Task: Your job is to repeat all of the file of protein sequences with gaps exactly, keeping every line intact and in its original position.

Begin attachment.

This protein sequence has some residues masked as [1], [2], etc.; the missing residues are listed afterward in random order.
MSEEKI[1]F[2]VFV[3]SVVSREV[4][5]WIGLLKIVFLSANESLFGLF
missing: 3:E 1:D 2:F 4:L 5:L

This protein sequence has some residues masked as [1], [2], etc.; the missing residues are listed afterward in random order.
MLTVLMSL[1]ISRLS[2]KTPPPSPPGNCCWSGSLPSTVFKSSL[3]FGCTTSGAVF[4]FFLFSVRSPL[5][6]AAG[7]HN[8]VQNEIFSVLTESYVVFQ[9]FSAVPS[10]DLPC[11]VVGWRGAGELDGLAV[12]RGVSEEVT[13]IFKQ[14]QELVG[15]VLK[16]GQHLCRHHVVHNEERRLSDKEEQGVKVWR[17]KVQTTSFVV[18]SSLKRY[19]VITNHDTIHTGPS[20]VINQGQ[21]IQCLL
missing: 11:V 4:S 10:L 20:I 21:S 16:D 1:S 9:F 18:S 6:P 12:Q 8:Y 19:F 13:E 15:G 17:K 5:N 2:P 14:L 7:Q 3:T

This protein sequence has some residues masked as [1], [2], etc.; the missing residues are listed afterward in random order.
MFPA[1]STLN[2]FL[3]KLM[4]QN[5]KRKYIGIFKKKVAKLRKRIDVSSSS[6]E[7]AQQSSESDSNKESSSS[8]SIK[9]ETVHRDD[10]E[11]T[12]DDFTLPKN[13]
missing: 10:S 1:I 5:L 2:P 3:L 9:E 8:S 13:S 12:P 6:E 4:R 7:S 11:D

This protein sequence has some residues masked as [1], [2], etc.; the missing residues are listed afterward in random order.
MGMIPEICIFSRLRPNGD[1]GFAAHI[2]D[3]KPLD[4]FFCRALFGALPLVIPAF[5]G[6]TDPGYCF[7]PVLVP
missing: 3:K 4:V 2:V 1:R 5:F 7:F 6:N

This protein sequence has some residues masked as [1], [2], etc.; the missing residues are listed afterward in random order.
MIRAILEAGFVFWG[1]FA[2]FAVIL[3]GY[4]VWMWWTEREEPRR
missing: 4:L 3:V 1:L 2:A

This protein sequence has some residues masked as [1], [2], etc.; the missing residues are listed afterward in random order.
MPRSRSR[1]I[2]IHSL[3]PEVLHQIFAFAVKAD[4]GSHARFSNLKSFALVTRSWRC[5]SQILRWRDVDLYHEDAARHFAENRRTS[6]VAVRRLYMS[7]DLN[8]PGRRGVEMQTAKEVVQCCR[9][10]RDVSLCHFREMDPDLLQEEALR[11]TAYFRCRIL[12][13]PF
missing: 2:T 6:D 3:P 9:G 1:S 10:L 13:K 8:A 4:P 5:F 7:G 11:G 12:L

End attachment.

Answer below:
This protein sequence has some residues masked as [1], [2], etc.; the missing residues are listed afterward in random order.
MSEEKI[1]F[2]VFV[3]SVVSREV[4][5]WIGLLKIVFLSANESLFGLF
missing: 3:E 1:D 2:F 4:L 5:L

This protein sequence has some residues masked as [1], [2], etc.; the missing residues are listed afterward in random order.
MLTVLMSL[1]ISRLS[2]KTPPPSPPGNCCWSGSLPSTVFKSSL[3]FGCTTSGAVF[4]FFLFSVRSPL[5][6]AAG[7]HN[8]VQNEIFSVLTESYVVFQ[9]FSAVPS[10]DLPC[11]VVGWRGAGELDGLAV[12]RGVSEEVT[13]IFKQ[14]QELVG[15]VLK[16]GQHLCRHHVVHNEERRLSDKEEQGVKVWR[17]KVQTTSFVV[18]SSLKRY[19]VITNHDTIHTGPS[20]VINQGQ[21]IQCLL
missing: 11:V 4:S 10:L 20:I 21:S 16:D 1:S 9:F 18:S 6:P 12:Q 8:Y 19:F 13:E 15:G 17:K 5:N 2:P 14:L 7:Q 3:T

This protein sequence has some residues masked as [1], [2], etc.; the missing residues are listed afterward in random order.
MFPA[1]STLN[2]FL[3]KLM[4]QN[5]KRKYIGIFKKKVAKLRKRIDVSSSS[6]E[7]AQQSSESDSNKESSSS[8]SIK[9]ETVHRDD[10]E[11]T[12]DDFTLPKN[13]
missing: 10:S 1:I 5:L 2:P 3:L 9:E 8:S 13:S 12:P 6:E 4:R 7:S 11:D

This protein sequence has some residues masked as [1], [2], etc.; the missing residues are listed afterward in random order.
MGMIPEICIFSRLRPNGD[1]GFAAHI[2]D[3]KPLD[4]FFCRALFGALPLVIPAF[5]G[6]TDPGYCF[7]PVLVP
missing: 3:K 4:V 2:V 1:R 5:F 7:F 6:N

This protein sequence has some residues masked as [1], [2], etc.; the missing residues are listed afterward in random order.
MIRAILEAGFVFWG[1]FA[2]FAVIL[3]GY[4]VWMWWTEREEPRR
missing: 4:L 3:V 1:L 2:A

This protein sequence has some residues masked as [1], [2], etc.; the missing residues are listed afterward in random order.
MPRSRSR[1]I[2]IHSL[3]PEVLHQIFAFAVKAD[4]GSHARFSNLKSFALVTRSWRC[5]SQILRWRDVDLYHEDAARHFAENRRTS[6]VAVRRLYMS[7]DLN[8]PGRRGVEMQTAKEVVQCCR[9][10]RDVSLCHFREMDPDLLQEEALR[11]TAYFRCRIL[12][13]PF
missing: 2:T 6:D 3:P 9:G 1:S 10:L 13:K 8:A 4:P 5:F 7:G 11:G 12:L